Wednesday, October 30, 2019

1+1=3 or 2+2=4

On numerical-sameness-without-identity views, two entities that share their matter count as one when we are counting objects.

Here is a curious consequence. Suppose I have a statue of Plato made of bronze with the nose broken off and lost. I make up a batch of playdough, sculpt a nose out of it and stick it on. The statue of Plato survives the restoration, and a new thing has been added, a nose. But now notice that I have three things, counting by sameness:

  • The statue of Plato

  • The lump of bronze

  • The lump of playdough.

Yet I only added one thing, the lump of playdough or the nose that is numerically the same (without being identical) as it. So, it seems, 1+1=3.

Now, it is perfectly normal to have cases where by adding one thing to another I create an extra thing. Thus, I could have a lump of bronze and a lump of playdough and they could come together to form a statue, with neither lump being a statue on its own. A new entity can be created by the conjoining of old entities. But that’s not what happens in the case of the statue of Plato. I haven’t created a new entity. The statue was already there at the outset. And I added one thing.

Maybe, though, what should be said is this: I did create a new thing, a lump of bronze-and-playdough. This thing didn’t exist before. It is now numerically the same as the statue of Plato, which isn’t new, but it is still itself a new thing. I am sceptical, however, whether the lump of bronze-and-playdough deserves a place in our ontology. We have unification qua statue, but qua lump it’s a mere heap.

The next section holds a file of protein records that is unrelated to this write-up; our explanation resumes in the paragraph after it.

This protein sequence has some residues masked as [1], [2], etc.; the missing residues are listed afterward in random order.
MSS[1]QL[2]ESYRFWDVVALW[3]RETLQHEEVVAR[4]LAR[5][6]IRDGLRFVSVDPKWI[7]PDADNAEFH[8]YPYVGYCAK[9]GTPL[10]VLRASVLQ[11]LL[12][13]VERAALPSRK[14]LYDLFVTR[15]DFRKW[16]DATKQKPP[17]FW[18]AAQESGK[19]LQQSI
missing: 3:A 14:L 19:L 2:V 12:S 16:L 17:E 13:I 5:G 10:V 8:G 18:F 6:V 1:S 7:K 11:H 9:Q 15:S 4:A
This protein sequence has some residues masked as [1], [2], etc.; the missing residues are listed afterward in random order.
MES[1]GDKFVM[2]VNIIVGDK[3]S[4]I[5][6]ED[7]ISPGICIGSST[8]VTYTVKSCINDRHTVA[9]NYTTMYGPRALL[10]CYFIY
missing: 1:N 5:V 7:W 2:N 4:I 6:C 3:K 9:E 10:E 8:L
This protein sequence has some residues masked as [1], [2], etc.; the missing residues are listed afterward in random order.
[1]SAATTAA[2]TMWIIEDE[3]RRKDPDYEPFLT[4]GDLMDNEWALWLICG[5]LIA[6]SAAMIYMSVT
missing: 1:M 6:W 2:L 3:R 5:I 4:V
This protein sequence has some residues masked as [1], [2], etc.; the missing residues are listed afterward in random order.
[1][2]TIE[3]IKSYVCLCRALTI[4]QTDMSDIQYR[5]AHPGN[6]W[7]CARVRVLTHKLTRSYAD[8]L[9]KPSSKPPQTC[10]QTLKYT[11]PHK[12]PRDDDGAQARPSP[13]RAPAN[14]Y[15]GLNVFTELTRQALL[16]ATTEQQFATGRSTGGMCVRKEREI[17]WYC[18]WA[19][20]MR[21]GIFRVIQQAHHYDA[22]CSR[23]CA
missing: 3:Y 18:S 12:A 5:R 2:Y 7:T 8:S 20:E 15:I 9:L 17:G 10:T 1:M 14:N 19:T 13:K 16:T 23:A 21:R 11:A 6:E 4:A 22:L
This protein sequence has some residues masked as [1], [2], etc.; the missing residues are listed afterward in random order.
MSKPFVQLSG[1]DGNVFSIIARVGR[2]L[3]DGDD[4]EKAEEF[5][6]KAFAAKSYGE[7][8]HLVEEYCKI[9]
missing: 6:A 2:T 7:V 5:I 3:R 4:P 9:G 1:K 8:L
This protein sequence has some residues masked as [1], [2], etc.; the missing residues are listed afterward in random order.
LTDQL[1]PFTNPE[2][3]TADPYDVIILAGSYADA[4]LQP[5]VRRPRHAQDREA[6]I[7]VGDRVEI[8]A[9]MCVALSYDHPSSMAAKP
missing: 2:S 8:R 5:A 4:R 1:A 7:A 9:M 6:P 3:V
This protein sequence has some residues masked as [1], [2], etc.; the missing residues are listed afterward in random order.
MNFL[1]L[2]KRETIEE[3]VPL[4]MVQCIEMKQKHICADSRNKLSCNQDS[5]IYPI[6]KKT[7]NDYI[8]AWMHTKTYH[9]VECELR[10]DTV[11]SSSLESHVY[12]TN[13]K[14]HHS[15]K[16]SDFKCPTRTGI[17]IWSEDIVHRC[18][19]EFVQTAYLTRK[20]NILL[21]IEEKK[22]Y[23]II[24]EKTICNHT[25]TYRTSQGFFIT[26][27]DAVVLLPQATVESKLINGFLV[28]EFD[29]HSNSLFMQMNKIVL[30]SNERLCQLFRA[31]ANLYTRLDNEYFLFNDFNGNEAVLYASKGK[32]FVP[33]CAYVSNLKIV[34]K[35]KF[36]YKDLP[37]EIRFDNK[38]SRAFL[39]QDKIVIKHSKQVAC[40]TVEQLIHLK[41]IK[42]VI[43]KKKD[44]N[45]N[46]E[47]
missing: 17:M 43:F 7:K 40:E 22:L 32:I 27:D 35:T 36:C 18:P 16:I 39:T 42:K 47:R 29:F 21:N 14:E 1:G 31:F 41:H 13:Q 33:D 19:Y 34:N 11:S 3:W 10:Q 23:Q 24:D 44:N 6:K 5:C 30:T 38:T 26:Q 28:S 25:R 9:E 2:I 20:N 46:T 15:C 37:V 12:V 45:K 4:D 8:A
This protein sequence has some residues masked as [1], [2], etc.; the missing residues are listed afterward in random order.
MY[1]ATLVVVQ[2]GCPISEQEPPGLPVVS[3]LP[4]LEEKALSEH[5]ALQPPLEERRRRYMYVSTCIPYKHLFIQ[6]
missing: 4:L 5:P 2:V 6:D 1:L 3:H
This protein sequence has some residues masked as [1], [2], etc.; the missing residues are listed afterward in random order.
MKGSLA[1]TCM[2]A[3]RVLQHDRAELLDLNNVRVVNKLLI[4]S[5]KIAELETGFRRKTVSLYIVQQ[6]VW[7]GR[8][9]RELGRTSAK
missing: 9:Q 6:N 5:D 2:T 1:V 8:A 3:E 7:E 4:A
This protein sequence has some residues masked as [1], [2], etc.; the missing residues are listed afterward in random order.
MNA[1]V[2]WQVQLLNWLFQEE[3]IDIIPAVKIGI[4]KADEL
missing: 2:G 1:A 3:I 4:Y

Suppose we do allow, however, that I created a lump of bronze-and-playdough. Then we get another strange consequence. After the restoration, counting by sameness:

  • There are two things that I created: the nose and the lump of bronze-and-playdough

  • There are two things that I didn’t create: the statue of Plato and the lump of bronze.

But there are only three things. Which makes it sound like 2+2=3. That’s perhaps not quite fair, but it does seem strange.


Philip Rand said...
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Dagmara Lizlovs said...

Maybe it should be restated as 1+1=3 or 2+2=3 because an improper repair has been made to the statue of Plato.